Selecting the Correct Outdoor Ethernet Cable
Written by Don Schultz, trueCABLE Network Expert, BICSI INST1, INSTC, Fluke Networks CCTT
The right tool for the right job. How many times have you heard this? If you are confused about which outdoor Ethernet cable is the best choice for the job at hand, then you are not alone. Outdoor cable selection can be daunting for even the most experienced installer, let alone a DIYer tackling a home project.
The primary jacket type you’ll need for any outdoor installation is CMX rated. CMX jackets are very different from the typical indoor cable jackets such as riser or plenum. Riser and plenum jackets are mostly PVC, and as such will allow moisture vapor to enter and escape the cable as the temperature changes. This is normally not an issue inside a climate-controlled environment and is a phenomenon that goes unnoticed.
Running riser or plenum cable outside, though, is a very bad idea. Before I get into exactly why CMX jackets are the only choice, I want to quickly address and debunk a common question I get:
Can I put my indoor rated (riser/plenum) cable into PVC conduit and just run it outside like that?
I have a short and clear cut answer: NO.
The slightly longer answer is, PVC conduit also allows moisture vapor to enter. It is also great at allowing that vapor to remain, and it becomes liquid when temperatures change. The PVC pipe you thought was protecting your cable is now public enemy #1 to your cable run. That is right, your cable will end up submerged in water most of the time.
So, CMX is necessary for outdoor applications. CMX cable jackets, the high-quality ones, are constructed from a treated LLDPE (linear low-density polyethylene).
CMX is great at:
- Resisting temperature swings
- Remaining workable and operable in very low temperatures without cracking
- Blocking moisture vapor (not just water)
- Shrugging off snow, ice, and most nasty things Mother Nature can toss at it
- Preventing degradation due to UV light
Given you know CMX is the right cable jacket, the next big consideration is exactly how and where you intend to put this cable outside. This is where the real choices come in. You know what they say, a handy infographic matrix is worth a million words:
* If run in this fashion, a separate messenger wire is required (either velcro tie to a wire with messenger or velcro tie to a stainless steel wire securely fastened to the two structures)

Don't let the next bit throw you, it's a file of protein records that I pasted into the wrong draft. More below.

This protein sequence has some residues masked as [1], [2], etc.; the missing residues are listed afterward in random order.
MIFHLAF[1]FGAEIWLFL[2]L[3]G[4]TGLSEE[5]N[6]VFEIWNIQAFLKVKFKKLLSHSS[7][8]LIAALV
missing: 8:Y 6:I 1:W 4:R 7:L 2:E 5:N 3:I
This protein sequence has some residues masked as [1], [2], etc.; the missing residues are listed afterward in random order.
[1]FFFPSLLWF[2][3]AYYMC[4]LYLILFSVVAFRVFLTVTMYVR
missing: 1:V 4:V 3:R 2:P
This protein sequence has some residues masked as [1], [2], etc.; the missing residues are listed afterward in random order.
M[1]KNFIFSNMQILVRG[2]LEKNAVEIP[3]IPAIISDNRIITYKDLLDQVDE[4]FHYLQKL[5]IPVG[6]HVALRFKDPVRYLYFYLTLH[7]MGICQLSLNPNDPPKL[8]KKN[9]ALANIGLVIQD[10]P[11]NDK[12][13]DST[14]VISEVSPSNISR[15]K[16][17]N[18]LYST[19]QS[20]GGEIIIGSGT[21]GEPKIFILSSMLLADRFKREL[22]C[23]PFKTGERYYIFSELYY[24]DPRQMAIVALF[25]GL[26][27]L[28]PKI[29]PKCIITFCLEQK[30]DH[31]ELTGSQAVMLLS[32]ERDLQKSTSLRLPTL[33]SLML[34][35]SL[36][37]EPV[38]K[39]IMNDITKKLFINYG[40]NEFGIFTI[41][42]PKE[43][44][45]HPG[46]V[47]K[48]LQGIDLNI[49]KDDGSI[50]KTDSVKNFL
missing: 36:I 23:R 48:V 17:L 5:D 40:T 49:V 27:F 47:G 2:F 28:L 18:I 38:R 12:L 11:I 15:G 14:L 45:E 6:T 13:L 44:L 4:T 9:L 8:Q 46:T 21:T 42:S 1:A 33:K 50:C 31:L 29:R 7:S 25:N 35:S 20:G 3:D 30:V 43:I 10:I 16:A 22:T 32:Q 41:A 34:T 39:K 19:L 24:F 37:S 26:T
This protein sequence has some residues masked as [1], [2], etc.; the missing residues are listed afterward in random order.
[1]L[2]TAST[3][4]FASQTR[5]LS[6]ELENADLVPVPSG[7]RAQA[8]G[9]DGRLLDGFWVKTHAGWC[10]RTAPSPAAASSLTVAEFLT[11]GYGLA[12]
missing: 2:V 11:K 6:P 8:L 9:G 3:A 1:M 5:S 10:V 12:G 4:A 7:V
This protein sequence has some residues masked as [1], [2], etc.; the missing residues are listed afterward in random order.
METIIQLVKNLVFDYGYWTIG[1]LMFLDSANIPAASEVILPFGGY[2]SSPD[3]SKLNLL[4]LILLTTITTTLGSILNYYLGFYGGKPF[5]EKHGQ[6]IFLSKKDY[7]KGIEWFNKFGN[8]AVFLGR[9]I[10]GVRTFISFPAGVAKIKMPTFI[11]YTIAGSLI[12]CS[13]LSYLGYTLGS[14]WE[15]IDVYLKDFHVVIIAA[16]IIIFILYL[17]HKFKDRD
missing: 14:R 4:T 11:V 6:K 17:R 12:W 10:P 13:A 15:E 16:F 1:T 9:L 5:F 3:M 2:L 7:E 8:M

Some Common Questions and Direct Answers:
Is it better to put direct burial outdoor cable into conduit or just bury it directly in the ground?
In short, my experience is direct burial rated cable buried deeply without conduit is less likely to fail over time. Believe it or not, putting cable directly into the dirt is actually a very good idea, assuming you are willing to bury it at least 18” down for most parts of the USA. If you go this route, include some lazy “S” patterns in your run so that Mother Earth will not destroy your cable as she moves. She does move, albeit slowly. Humans live in a fast forward mode compared to the planet, but the planet is always shifting. You see this phenomenon in cracked concrete, buckled asphalt, and sinkholes. Yikes.
Do I need shielded cable outside? Why do you offer unshielded?
Cable shielding serves dual purposes. One you likely know about, which is to help prevent EMI/RFI from disrupting your signal in environments that are rife with it. The other purpose is grounding, which is not only key to allowing EMI/RFI to drain off but also allow static electricity to drain off too (ESD). Any Ethernet cable that is subject to air movement outside, especially when it is suspended in the air, is going to generate ESD - period. A properly grounded cable shield will help prevent damage to your network devices. No, lightning will not be warded off. Lightning will light you and your cable up, and there is no way around that other than also inserting lightning surge protections into the cable run. For high lightning risk installations and environments, that is the only way to go.
Ok, so why do we offer unshielded? This cable type can be used in direct burial scenarios where electrical runs underground are not close by. The dirt itself will ground out your data cable. If you are certain of your environment, you may also use unshielded direct burial cable if it is attached to a single structure only (like along the siding or under the soffit of a house). ESD build-up and resultant equipment damage is a possibility, but a remote one.
Should I use gel filled or water blocking tape direct burial cable? Which is better?
Both cable types have their pros and cons. One is not necessarily better than another, depending on what you are doing. Rather than go over the relative pros and cons of each here, see Direct Burial Ethernet Cable: Gel Filled vs. Waterproof Tape.
So, now you have some choices to make on outdoor cable and advice to sally forth.
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